Trump Announces First Judicial Picks of New Year

WASHINGTON (CN) – President Donald Trump on Wednesday announced six new candidates for jobs on federal courts in Texas, Louisiana, Arizona and North Dakota, his first new batch of judicial nominations since October.

Half of the nominees Trump announced are to seats on federal courts in Texas, including two who would serve on the U.S. District Court for the Northern District of Texas if confirmed.

Justice Mark Pittman currently sits on the Texas Second Court of Appeals, having taken the seat in 2017 after a stint as a judge on the Tarrant County District Court from 2015 to 2017.

The vice president and one of the founders of the Tarrant County, Texas chapter of the conservative Federalist Society, Pittman was listed in the 2018 election as a Republican and won re-election to his seat on the appeals court unopposed.

Before taking the bench, Pittman was an attorney for the Securities and Exchange Commission and also spent time as a federal prosecutor in the Lone Star State.  

Pittman would be joined on the court by James “Wes” Hendrix, who currently works as a federal prosecutor for the Northern District of Texas, leading the office’s appellate division. Former President Barrack Obama nominated Hendrix to the same seat on the court in 2016, though he never received a vote before the full Senate amid a Republican-led blockade of Obama judicial nominees.

Before starting as a prosecutor in 2007, Hendrix, who is also associated with the Federalist Society, worked at the Dallas office of the law firm Baker Botts, primarily representing companies in complex commercial litigation matters.

The final Texas nominee Trump announced Wednesday is Sean Jordan, who is currently a partner at the Austin, Texas firm Jackson Walker, serving as co-chair of the appellate practice group. If confirmed, he would join the U.S. District Court for the Eastern District of Texas.

The former principal deputy solicitor general of Texas, Jordan has weighed in on a number of high-profile court cases, including the landmark gun rights case District of Columbia v. Heller, in which he submitted a friend of the court brief on behalf of 31 states advocating the court overturn a Washington, D.C., restriction on gun ownership.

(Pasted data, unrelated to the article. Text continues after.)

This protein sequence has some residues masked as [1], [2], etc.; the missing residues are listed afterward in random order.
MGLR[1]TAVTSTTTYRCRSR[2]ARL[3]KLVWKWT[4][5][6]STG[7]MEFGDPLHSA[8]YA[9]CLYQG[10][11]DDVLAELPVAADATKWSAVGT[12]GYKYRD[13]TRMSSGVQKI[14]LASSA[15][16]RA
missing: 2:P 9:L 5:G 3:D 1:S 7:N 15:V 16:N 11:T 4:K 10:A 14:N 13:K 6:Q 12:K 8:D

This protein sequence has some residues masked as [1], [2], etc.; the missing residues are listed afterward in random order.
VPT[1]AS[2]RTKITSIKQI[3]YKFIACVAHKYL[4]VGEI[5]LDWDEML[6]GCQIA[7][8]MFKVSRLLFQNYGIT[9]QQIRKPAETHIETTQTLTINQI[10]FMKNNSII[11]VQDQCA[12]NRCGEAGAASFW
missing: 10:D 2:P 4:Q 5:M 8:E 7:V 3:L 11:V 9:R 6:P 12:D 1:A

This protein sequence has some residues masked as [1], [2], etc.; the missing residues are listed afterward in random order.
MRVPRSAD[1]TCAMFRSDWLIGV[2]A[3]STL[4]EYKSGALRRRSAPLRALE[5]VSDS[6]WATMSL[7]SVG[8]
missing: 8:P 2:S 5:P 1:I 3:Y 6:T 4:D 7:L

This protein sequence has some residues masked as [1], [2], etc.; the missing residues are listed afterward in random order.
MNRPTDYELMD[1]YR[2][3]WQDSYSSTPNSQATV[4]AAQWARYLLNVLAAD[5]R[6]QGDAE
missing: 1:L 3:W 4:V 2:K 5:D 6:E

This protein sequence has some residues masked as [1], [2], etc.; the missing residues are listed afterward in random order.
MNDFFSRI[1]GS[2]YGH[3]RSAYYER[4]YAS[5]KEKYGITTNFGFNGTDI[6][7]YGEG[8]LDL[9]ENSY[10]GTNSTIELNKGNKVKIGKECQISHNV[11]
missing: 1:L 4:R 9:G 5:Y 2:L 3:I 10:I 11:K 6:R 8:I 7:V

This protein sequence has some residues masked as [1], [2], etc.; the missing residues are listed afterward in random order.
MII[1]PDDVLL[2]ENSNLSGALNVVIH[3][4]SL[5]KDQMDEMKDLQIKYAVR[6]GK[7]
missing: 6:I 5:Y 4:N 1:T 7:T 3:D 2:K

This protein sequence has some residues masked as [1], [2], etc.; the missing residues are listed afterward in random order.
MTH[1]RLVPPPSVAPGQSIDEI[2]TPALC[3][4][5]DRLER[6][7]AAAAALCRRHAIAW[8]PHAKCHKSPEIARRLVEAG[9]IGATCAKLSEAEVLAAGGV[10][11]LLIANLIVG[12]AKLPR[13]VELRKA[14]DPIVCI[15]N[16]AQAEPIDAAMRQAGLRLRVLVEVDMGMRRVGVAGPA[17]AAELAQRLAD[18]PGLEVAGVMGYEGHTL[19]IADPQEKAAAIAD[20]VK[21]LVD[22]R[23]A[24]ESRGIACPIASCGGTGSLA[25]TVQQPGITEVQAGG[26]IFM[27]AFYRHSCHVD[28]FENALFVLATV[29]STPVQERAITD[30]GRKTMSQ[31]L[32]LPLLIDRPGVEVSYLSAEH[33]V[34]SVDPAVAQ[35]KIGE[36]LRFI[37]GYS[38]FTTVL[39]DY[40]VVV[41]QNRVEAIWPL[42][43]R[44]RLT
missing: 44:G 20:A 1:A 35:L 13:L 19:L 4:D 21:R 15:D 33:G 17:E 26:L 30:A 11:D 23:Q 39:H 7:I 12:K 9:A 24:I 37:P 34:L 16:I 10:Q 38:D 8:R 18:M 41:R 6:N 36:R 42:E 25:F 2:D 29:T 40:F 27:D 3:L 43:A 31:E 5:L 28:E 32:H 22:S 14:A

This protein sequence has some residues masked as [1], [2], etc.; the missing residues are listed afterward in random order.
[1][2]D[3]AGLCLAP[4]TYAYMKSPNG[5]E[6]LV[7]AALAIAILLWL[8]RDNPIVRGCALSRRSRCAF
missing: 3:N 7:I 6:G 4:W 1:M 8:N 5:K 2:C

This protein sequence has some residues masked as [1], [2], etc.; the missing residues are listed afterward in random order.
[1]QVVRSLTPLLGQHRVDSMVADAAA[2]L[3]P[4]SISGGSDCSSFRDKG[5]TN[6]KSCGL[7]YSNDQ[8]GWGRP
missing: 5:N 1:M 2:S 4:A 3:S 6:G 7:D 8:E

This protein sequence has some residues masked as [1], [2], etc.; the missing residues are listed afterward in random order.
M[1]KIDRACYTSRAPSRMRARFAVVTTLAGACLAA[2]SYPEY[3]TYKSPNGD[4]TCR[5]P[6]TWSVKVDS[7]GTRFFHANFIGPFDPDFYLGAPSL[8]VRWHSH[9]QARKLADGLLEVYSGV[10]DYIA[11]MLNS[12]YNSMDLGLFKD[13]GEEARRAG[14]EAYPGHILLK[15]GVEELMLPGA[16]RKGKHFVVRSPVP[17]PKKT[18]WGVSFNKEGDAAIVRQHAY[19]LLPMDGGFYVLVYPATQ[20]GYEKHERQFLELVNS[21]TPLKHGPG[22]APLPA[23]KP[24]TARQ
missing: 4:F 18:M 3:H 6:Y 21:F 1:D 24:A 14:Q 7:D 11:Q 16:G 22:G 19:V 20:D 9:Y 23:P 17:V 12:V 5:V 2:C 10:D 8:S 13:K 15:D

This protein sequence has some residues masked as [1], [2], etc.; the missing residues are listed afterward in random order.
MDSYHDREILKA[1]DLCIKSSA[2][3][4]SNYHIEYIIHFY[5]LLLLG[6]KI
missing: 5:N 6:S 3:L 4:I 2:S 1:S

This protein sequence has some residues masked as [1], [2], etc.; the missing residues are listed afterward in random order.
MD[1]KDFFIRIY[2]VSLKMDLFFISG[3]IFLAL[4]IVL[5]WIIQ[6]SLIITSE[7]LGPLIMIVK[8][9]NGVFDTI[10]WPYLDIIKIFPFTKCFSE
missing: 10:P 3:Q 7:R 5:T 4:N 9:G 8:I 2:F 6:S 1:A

Jordan also worked on a case stemming from the Deepwater Horizon oil spill, helping convince the Fifth Circuit to uphold a district court’s decision to dismiss claims brought by three Mexican states who sought damages as a result of the spill.

Texas U.S. Senators John Cornyn and Ted Cruz, both Republicans, praised Trump’s nominations on Wednesday. Cornyn and Cruz suggested the nominees to Trump based on the recommendation of a bipartisan judicial evaluation group, according to a statement.

“I was happy to recommend Wes, Mark and Sean to the president,” Cruz said in a statement. “They each bring to the bench a proven record of professionalism and excellence. I commend the president for these nominations and urge my colleagues to quickly confirm them to the bench.”

Trump also nominated Louisiana Supreme Court Justice Greg Guidry to a seat on the U.S. District Court for the Eastern District of Louisiana. Guidry has served on the court since 2009 and won re-election in 2018 after running unopposed in the primary.

Guidry has been a judge for nearly two decades, having first taken a seat on the 24th Judicial District Court for the Parish of Jefferson in 2000. He also spent time as an attorney with the firm Liskow & Lewis and as a federal prosecutor in the state.

A graduate of Louisiana State University Law Center, Guidry also spent a year on a scholarship studying Roman law at the University of Witwatersrand in South Africa. 

The final two nominees Trump announced Wednesday come from private practice, though they also spent time as attorneys in government.

Michael Liburdi, who is nominated to a seat on Arizona federal bench, currently works as a shareholder at the Phoenix office of Greenberg Traurig and previously served as general counsel for Arizona Governor Doug Ducey. Liburdi has a focus in campaign finance and elections law and once represented a group of voters in a challenge to Arizona’s legislative districts.

Liburdi also defended the Arizona Legislature in a challenge to a bill that increased campaign contribution limits under the state’s campaign finance laws.

The final attorney nominated Wednesday was Peter Welte of North Dakota, who currently works as a shareholder with the Vogel Law Firm, where he focuses on criminal defense and agricultural law. Prior to joining the firm, Welte spent 13 years as the state’s attorney for Grand Forks County.

The nominees are the first Trump has put forward in the new Congress and each will have to receive confirmation from the Senate before taking their seats on the bench.

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